Luke Kenneth Casson Leighton
lkcl at lkcl.net
Mon Apr 22 22:08:34 BST 2019
i found another piece of code that could be removed... :)
@@ -95,7 +96,7 @@ class LFSR(LFSRPolynomial):
# if enabled, shift-and-feedback
# shift up lower bits by Cat'ing in a new bit zero (feedback)
- newstate = Cat(feedback, self.state[0:self.max_exponent - 1])
+ newstate = Cat(feedback, self.state[:-1])
m.d.sync += self.state.eq(newstate)
this one: instead of having to keep a variable around, where you
measure to the end of the object: well... the object knows its length
*already*.... so just measure from the end with a negative number.
yes, slices from the *first* parameter as a negative number also work:
range(5)[-3:-1] is [2,3], where the original list was [0,1,2,3,4]
so... count *backwards* to the 3rd *from the right* for the start
and the end-of-slice is also negative, so count *backwards* from the
end to find the end as well.
this confused the crap out of me when i first saw it, that both start
*and* end could be positive *or* negative, independently. oh - and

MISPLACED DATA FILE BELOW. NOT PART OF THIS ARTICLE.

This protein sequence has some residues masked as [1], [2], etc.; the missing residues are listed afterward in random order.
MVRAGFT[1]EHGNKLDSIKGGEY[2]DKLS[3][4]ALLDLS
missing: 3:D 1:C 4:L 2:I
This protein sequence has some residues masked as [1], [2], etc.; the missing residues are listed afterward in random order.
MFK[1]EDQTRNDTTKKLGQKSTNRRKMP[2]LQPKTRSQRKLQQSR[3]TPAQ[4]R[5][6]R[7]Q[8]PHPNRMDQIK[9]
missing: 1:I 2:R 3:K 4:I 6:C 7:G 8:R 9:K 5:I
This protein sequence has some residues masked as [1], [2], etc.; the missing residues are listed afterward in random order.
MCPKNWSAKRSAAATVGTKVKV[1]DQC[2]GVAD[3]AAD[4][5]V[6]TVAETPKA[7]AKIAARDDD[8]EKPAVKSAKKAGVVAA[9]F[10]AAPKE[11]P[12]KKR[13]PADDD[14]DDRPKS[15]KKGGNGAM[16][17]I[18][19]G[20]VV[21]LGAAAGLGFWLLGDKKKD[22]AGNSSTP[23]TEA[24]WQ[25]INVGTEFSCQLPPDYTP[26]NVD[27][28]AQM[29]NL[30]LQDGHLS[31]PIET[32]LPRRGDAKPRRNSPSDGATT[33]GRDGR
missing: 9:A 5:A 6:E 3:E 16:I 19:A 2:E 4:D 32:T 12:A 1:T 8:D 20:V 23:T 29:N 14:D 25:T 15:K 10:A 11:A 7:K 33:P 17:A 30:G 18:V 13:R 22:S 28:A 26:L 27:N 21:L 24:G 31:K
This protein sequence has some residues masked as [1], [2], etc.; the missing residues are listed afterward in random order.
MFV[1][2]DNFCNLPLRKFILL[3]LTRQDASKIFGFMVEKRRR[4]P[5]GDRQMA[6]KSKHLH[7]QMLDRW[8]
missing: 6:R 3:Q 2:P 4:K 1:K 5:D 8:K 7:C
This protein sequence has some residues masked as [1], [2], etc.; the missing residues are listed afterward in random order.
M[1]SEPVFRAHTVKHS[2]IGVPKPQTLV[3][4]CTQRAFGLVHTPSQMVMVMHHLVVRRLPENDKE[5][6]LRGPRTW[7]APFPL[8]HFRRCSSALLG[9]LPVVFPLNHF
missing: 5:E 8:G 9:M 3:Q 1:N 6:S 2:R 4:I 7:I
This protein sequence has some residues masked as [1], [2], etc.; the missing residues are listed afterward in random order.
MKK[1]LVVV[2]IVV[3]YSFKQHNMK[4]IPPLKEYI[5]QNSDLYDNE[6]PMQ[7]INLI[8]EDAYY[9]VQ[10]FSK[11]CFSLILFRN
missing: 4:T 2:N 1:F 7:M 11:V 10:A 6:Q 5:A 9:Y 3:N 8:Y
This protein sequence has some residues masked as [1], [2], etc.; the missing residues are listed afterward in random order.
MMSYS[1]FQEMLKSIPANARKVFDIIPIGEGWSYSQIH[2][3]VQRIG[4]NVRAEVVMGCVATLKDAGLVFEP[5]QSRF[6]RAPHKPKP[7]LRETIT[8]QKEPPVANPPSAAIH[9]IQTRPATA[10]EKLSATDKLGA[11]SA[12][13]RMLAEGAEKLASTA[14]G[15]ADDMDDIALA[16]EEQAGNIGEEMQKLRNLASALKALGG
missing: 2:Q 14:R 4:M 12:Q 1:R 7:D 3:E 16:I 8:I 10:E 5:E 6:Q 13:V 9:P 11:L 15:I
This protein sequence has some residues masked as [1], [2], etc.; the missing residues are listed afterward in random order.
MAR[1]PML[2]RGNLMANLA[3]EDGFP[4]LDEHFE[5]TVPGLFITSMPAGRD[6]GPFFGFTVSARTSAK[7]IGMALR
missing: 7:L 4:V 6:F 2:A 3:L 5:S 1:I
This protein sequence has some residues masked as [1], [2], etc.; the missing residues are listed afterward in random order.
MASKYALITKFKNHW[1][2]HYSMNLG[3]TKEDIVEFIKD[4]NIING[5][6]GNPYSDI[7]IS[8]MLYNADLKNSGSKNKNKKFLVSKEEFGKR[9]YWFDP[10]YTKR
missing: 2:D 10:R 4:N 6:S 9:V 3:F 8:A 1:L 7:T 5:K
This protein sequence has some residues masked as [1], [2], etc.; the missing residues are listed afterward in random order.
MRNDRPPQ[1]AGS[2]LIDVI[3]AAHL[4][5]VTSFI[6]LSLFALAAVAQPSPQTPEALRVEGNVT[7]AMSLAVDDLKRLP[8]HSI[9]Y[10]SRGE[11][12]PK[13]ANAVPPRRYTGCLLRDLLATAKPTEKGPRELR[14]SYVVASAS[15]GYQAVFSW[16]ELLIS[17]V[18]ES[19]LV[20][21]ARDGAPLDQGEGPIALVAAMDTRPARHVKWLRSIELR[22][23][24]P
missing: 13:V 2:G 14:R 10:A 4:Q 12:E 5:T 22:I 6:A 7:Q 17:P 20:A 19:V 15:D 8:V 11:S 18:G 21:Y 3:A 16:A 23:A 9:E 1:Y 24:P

the step (slice actually takes up to 3 arguments) can be non-zero
positive or negative as well :)
btw i also removed the width parameter, after making LFSR inherit from
LFSRPolynomial (removing more code including doing for e in self
rather than for e in self.polynomial), as it became basically an
assignment of a variable to a variable (yes, one of them's a
so i gave a hint in the docstring about that, so that people don't go
"moo? what's the width of self.state? why is it based on
yes, of course, making such a dramatic API change - *removal* of
properties - would be extremely dangerous, and in a type-safe language
would cause an entire application to fail to build.
python's rule: *run the damn test suite before committing*!
no test suite: write one!
we really need to tidy up the unit tests and add a Makefile to each
project. enough code to start initiating that, now, really.
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